25 Oct Houston Black Businesses Persist and Thrive After Harvey
The massive Hurricane Harvey storm did not stop four Houston black businesses from growing and achieving success.
They were crowned 2017 Pinnacle Award winners by the Greater Houston Black Chamber (GHBC) at a black-tie gala Saturday.
The 23rd annual awards celebration, attended by more than 600 guests including Rep. Al Green, D-Houston, also recognized other individuals for everything from their advocacy work to lifetime achievements.
Making Positive Impact
The chamber’s top business honor, the Pinnacle Award, honors local businesses run by African American entrepreneurs that have achieved the height of success and positively impacted their communities.
This year’s event came as larger black-owned companies and entities that advocate, do business with, and support small black-owned businesses in Houston and surrounding areas are helping those entrepreneurs rebound from the massive storm.
Houston, the nation’s fourth largest city, was selected for the 2017 BLACK ENTERPRISE Entrepreneurs Summit, which was conducted in May. It is one of the nation’s largest gatherings of entrepreneurs attended by more than 1,000 business leaders. Those leaders, and groups like the black Houston chamber, are leading efforts to rebuild the city post-Harvey.
Courtney Johnson-Rose, the chamber’s board chair, said the small business award winners achieved success in the midst of the storm. “We are proud of those GHBC businesses that have continued to thrive post-Hurricane Harvey.”
List of the Pinnacle Award Recipients
- She’s Happy Hair has achieved international acclaim, celebrating five years of success in providing quality hair products. Co-founders Warren Broadnax and Marcus Bowers built the company into one the nation’s largest suppliers of virgin hair in the United States, with six locations and more than $18 million in annual revenue. Other co-founders include Brandon Thompson, Adrian Richardson, Paulton China and Christie Thompson. The business gives back to the community by supporting women and making them feel beautiful.
- Twin brothers Stephen and Sterling Carter, who recently served in the U.S. Army, merged their specialties in business management and clinical expertise, to launch Sterling Staffing Solutions. Founded in 2011, the business has grown to more than 800 licensed clinicians who have completed over 4,567 rehabilitative visits in disciplines ranging from occupational therapist to laboratory technician and medical specialist.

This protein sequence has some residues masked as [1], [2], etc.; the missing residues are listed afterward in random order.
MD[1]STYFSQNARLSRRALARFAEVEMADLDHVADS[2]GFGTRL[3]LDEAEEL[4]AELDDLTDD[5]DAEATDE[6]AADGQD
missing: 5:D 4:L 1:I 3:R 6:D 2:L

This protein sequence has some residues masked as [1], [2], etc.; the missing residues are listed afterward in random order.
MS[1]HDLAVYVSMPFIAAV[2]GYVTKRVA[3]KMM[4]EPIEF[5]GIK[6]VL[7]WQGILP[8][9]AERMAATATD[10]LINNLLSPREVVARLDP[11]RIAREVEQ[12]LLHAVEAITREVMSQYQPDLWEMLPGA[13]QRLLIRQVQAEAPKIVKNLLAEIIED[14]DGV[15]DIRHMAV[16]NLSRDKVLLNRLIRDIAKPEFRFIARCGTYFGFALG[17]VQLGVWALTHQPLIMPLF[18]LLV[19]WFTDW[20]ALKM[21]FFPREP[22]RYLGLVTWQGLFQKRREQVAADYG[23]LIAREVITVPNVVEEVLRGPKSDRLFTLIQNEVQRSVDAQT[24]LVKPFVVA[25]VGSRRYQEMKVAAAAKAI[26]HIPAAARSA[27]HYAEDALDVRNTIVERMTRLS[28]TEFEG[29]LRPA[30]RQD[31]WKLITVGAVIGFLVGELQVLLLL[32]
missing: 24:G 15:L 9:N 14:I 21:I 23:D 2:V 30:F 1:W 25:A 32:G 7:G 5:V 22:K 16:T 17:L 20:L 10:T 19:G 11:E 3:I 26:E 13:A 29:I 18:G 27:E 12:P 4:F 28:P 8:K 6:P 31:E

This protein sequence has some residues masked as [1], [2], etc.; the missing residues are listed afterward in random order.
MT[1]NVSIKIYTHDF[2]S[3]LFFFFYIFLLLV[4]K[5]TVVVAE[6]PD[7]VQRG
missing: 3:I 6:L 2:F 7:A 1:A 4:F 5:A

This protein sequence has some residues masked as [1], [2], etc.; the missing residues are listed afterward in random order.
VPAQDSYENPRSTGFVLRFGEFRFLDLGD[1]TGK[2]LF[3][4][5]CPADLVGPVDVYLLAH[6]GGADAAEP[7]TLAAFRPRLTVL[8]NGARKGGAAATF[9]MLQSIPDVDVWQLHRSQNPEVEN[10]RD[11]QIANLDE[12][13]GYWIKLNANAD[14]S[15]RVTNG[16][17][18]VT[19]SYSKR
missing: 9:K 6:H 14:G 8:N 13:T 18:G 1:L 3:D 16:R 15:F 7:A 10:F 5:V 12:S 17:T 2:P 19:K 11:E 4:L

- Taylor Construction Management LLC is a project management consulting firm owned by the husband-and-wife team of Troi and Kelley Taylor. Based in Houston, the Taylors have developed a multi-million dollar, award-winning company that boosts the economy and gives back to the community.
- With more than 30 years of experience as an educator, Patricia Hogan Williams has used her knowledge to create the Imani School. It has evolved from the beginning as a preschool for 25 children into one of the nation’s largest independent, private, predominately African American schools, serving students from preschool through eighth grade. Williams was honored for improving the lives of children and youth.
- In a category for businesses two years old or less, the Upstart Award went to Valesco Raymond and Solan James, owners of Kaliber Choice LLC. The business provides e-commerce and supply chain services to other businesses.
Other honorees were longtime radio personality Tom Joyner, who received the Lifetime Achievement Award; Carl McGowan of UnitedHealthcare for Advocate of the Year; Stephanie Oliver Parrish, owner of six McDonald’s locations in Houston, for the Endurance Award; and Marlon Mitchell of Houston Business Development Inc. for the Mickey Leland Public Service Award.
“It was an honor to be in a room filled with so many members of our community who have really strived to make a difference,” Rose said. “Every year, our awards committee faces a challenge only choosing four winners but this year may have been the toughest yet!”